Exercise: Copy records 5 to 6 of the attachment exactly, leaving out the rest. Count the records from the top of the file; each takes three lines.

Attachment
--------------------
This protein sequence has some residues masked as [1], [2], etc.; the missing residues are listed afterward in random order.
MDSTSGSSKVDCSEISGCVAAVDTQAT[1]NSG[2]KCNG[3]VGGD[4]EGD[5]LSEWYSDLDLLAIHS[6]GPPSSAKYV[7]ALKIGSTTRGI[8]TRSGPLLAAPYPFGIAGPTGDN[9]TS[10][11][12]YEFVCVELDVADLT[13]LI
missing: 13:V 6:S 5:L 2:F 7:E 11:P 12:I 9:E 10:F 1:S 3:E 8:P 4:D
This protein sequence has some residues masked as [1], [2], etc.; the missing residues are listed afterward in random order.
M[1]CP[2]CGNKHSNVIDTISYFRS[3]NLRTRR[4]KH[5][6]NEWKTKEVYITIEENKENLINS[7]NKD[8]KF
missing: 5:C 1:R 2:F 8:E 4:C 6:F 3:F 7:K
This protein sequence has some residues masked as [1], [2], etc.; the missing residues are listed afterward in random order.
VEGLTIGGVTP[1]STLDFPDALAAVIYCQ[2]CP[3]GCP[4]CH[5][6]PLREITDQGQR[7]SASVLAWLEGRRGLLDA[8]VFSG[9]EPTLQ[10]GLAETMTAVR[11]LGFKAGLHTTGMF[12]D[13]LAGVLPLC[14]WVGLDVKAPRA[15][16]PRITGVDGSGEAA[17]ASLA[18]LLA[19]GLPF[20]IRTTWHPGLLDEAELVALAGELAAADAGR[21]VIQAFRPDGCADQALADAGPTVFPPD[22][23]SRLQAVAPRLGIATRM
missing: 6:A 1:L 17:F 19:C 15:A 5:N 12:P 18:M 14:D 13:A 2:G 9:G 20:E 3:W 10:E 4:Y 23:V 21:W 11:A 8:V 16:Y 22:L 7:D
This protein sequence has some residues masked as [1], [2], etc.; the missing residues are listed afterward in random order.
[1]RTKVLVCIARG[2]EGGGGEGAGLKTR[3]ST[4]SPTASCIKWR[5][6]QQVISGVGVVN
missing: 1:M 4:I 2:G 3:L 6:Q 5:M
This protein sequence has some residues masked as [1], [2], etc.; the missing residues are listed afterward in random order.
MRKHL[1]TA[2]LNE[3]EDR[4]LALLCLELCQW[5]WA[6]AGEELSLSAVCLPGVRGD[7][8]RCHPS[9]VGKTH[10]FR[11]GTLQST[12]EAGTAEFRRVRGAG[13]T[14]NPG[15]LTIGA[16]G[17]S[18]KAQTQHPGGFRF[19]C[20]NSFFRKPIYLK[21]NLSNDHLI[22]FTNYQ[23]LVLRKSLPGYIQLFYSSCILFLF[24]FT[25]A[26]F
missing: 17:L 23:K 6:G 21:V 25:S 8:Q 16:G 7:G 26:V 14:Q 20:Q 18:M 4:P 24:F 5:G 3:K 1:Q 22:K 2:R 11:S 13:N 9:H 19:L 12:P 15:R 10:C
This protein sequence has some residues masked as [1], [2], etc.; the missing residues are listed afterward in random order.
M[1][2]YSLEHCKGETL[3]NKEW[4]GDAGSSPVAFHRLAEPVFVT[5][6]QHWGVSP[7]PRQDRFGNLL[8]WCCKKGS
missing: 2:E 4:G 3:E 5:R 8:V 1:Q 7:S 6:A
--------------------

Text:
This protein sequence has some residues masked as [1], [2], etc.; the missing residues are listed afterward in random order.
MRKHL[1]TA[2]LNE[3]EDR[4]LALLCLELCQW[5]WA[6]AGEELSLSAVCLPGVRGD[7][8]RCHPS[9]VGKTH[10]FR[11]GTLQST[12]EAGTAEFRRVRGAG[13]T[14]NPG[15]LTIGA[16]G[17]S[18]KAQTQHPGGFRF[19]C[20]NSFFRKPIYLK[21]NLSNDHLI[22]FTNYQ[23]LVLRKSLPGYIQLFYSSCILFLF[24]FT[25]A[26]F
missing: 17:L 23:K 6:G 21:V 25:S 8:Q 16:G 7:G 26:V 14:Q 20:Q 18:M 4:P 24:F 5:G 3:K 1:Q 22:K 2:R 11:S 13:N 9:H 19:L 12:P 15:R 10:C
This protein sequence has some residues masked as [1], [2], etc.; the missing residues are listed afterward in random order.
M[1][2]YSLEHCKGETL[3]NKEW[4]GDAGSSPVAFHRLAEPVFVT[5][6]QHWGVSP[7]PRQDRFGNLL[8]WCCKKGS
missing: 2:E 4:G 3:E 5:R 8:V 1:Q 7:S 6:A